The Renegades of Pern: Southern Strategy

Last time, Thella got boots, supplies, and a minion to go recruiting for her, while she also thoroughly demonstrated to us that she is no more fit to be running a Hold than the jokers that currently are running them. Which is not a compliment.

Speaking of…

The Renegades of Pern: Chapter Three – Content Notes: None to speak of

…Chapter Three opens with Mardra complaining to Toric about the incident where Piemur stowed away in a shipment to Southern and then snuck off.

(PP 11.04.06)

So we’ve stepped backward in time for this chapter. So hopefully these narrative threads will all converge in the right place and time and show us why we’ve been following all these people.

Mardra is unhappy about the shipment issues, so much that she slops her wine and then calls a drudge to wipe it up before the “fly-bys” come by. More insect life for Pern.

The actual viewpoint character here is Saneter, the Harper assigned to Southern by Robinton, who relies on him for discretion while briefing him about Southern Weyr and Hold’s past, and charging him with making sure he reports out any conflicts that develop in the area. (T’ron is T’ton here, too.)

We are treated to Sharra’s insight that Mardra fancied Toric, who wants nothing to do with her, and that rejection has hardened into a desire from Mardra to humiliate and demean Toric. Mardra complains that her fire-lizard queen saw someone sneak away and demands that Toric look at her when being spoken to, for which Toric moves his head fractionally.

After four Turns of dealing with the disaffected [time-skipped] Saneter found their decline increasingly painful to deal with. Mardra had become a raddled, blowsy old woman, constantly wine-sotted; and T’kul, stringy with age and potbellied, spent his time endlessly recounting spectacular Falls which he had seemingly charred with only his dragon Salth’s aid.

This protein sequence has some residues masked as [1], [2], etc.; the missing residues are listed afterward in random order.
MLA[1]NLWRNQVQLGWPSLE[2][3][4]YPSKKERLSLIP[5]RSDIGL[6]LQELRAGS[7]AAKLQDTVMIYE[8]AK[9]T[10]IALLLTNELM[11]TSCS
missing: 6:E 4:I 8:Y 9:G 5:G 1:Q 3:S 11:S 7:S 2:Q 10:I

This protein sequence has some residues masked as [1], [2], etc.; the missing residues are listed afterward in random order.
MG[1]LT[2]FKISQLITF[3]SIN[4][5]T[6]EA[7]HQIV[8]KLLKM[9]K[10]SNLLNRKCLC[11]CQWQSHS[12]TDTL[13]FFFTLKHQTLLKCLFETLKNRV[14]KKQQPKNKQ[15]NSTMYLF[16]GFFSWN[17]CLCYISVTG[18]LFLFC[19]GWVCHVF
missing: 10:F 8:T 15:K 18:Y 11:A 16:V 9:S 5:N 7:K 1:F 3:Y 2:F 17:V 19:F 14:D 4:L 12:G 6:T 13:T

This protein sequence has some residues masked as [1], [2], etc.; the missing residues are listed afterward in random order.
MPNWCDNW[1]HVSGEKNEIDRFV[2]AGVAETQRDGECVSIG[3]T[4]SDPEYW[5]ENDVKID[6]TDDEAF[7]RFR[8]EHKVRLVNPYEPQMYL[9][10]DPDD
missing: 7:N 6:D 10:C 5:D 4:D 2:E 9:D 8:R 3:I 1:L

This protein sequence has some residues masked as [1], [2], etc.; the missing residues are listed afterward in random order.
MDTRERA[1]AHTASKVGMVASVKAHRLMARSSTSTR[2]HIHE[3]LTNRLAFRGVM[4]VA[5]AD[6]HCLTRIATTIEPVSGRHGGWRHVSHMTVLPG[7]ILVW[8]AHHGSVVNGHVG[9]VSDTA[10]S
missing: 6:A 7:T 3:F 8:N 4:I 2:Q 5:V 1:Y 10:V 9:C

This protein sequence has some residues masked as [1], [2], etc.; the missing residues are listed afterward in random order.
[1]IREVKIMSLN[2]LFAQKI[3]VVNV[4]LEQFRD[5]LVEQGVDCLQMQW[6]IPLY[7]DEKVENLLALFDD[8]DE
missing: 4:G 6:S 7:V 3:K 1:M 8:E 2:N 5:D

“Look at me,” Mardra repeated, command still ringing in her voice, her eyes piercingly intent on the holder. Again his head moved fractionally, and Saneter, judging by the furious set of the Weyrwoman’s lips, suspected that Toric had adopted his very disconcerting habit of seeming to look right through her. “She saw someone. Someone who shouldn’t have been there. Someone who tampered with that sack. Those were Crafthall tithes to this Weyr, and I hold you, all of you -” for the first time she glanced at all the other Masters who had been summoned with Toric “- responsible for any losses. Now hop it out of here!”
There was a murmur of righteous protest from the other Masters – farmer, fisher, herdsman, and tanner. Saneter, too, would have backed any retaliation. Craftsmen had the right to withdraw their services from a holder – and, by law, from a Weyr, though such an extreme action had never been recorded.

The narrative is very good at making sure we know who is heroic and who isn’t – people with complex motivations that are functional doesn’t seem to be part of the oeuvre here. At the same time, Mardra being chastised for drinking and T’kul for reminiscing is a bit incongruous with the part where they were both exiled to Southern for not getting with the program. Being excluded doesn’t give you many options on what to do with your life, y’know?